S. 1340 (112th): Cut, Cap, and Balance Act of 2011

Introduced:
Jul 07, 2011 (112th Congress, 2011–2013)
Status:
Died (Reported by Committee)
Sponsor
Mike Lee
Junior Senator from Utah
Party
Republican
Text
Read Text »
Last Updated
Jul 07, 2011
Length
22 pages
Related Bills
S. 3482 (Related)
Cut, Cap, and Balance Act of 2012

Referred to Committee
Last Action: Aug 02, 2012

S. 1290 (Related)
Spending Cap Act of 2011

Referred to Committee
Last Action: Jun 28, 2011

 
Status

This bill was introduced on July 11, 2011, in a previous session of Congress, but was not enacted.

Progress
Introduced Jul 07, 2011
Reported by Committee Jul 11, 2011
 
Full Title

A bill to cut, cap, and balance the Federal budget.

Summary

No summaries available.

 
Primary Source

THOMAS.gov (The Library of Congress)

GovTrack gets most information from THOMAS, which is updated generally one day after events occur. Activity since the last update may not be reflected here. Data comes via the congress project.

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Notes

S. stands for Senate bill.

A bill must be passed by both the House and Senate in identical form and then be signed by the president to become law.

The bill’s title was written by its sponsor.

GovTrack’s Bill Summary

We don’t have a summary available yet.

Library of Congress Summary

The summary below was written by the Congressional Research Service, which is a nonpartisan division of the Library of Congress.


7/7/2011--Introduced.
Cut, Cap, and Balance Act of 2011 - Reduces the estimated committee allocation of the appropriate levels of budget totals for FY2012 for the Senate Committee on Appropriations to: (1) $1.137 trillion in total new budget authority, and (2) $1.277 trillion in total budget outlays.
Expresses the sense of Congress that it should enact comprehensive tax reform that lowers marginal rates, broadens the base, and simplifies the tax code to increase economic growth while generating revenues that are in line with the historical average of 18% of Gross Domestic Product (GDP).
Amends the Congressional Budget Act of 1974 (CBA) to establish the discretionary spending limits for FY2012-FY2021 for defense and nondefense categories.
Authorizes the Chairman of the Senate Committee on the Budget to adjust such discretionary spending limits, budgetary aggregates in the most recently adopted concurrent budget resolution, and CBA committee allocations if a bill or joint resolution is reported making appropriations for FY2012-FY2017 that provides funding for overseas deployments and activities undertaken as a result of a declaration of war or congressional authorization of force. Limits such adjustments.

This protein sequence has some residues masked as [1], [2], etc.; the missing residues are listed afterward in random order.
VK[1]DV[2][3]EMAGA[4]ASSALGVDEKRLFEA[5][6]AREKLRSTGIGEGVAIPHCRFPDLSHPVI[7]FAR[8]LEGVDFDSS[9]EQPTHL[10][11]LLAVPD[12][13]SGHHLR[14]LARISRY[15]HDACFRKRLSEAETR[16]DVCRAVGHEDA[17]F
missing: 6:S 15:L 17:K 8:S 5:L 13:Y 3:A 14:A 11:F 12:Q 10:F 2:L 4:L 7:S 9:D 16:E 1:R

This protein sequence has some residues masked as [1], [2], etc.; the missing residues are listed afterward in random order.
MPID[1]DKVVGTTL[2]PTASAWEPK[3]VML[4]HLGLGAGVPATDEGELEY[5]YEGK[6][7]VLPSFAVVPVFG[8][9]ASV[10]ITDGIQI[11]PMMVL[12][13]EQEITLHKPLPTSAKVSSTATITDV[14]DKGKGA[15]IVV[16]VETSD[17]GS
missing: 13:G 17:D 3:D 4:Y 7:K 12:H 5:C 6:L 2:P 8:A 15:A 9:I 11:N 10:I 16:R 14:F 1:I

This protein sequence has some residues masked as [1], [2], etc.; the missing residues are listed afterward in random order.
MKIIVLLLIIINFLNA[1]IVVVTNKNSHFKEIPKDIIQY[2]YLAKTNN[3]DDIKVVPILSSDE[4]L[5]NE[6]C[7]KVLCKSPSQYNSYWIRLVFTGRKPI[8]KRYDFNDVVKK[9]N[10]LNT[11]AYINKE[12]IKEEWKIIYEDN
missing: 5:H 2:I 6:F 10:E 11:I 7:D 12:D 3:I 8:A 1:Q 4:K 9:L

Makes it out of order in both chambers to consider any legislation that includes any provision that would cause total on-budget mandatory spending to exceed specified discretionary spending limits. Exempts from such limits the mandatory components of: (1) Social Security, function 650; (2) Medicare, function 570; (3) Veterans Benefits and Services, function 700; and (4) Net Interest, function 900.
Makes it out of order in both chambers to consider legislation that includes any provision that would cause total mandatory spending for Social Security to exceed specified limits for total outlays for FY2012-FY2021. Makes such requirement inapplicable if the Congressional Budget Office (CBO) determines that projected outlays are expected to exceed such limits due to changes in cost-of-living adjustments (COLAs) contained in present law.
Makes it out of order in both chambers to consider legislation that includes any provision that would cause total mandatory spending for Medicare or for Veterans Benefits and Service to exceed specified limits for total outlays for FY2012-FY2021.
Amends the Balanced Budget and Emergency Deficit Control Act of 1985 (Gramm-Rudman-Hollings Act) to require the Office of Management and Budget (OMB) to make publicly available in the Federal Register an annual report containing expected budget authority and outlays.
Requires OMB, if such report shows any category exceeding specified spending caps, to prepare, and the President to issue and include in that report, a sequestration order that reduces budgetary resources by an amount sufficient to bring spending in line with that category's statutory cap.
Prescribes requirements for calculating and implementing such sequestration.
Authorizes Congress to override a sequestration order through the passage of a law that either waves or supersedes the spending limitations for that category of federal spending for that fiscal year.
Subjects any motion in the Senate to move to consideration of a bill to waive, modify, or in any way alter a sequestration order (except for defense spending while the nation is engaged in a justified conflict) to a point of order that can only be waived through an affirmative vote of two-thirds of the Members.
Prohibits the Secretary of the Treasury from exercising additional borrowing authority until the date that the Archivist of the United States transmits to the states for their ratification S.J. Res. 10 as introduced on March 31, 2011, a balanced budget amendment to the Constitution, or a similar amendment provided it requires that total outlays not exceed total receipts, that contains a spending limitation as a percentage of GDP, and requires that tax increases be approved by a super-majority vote in both chambers.
Increases the public debt from $14.294 trillion to $16.7 trillion on the date such legislation is transmitted to the states.

House Republican Conference Summary

The summary below was written by the House Republican Conference, which is the caucus of Republicans in the House of Representatives.


No summary available.

House Democratic Caucus Summary

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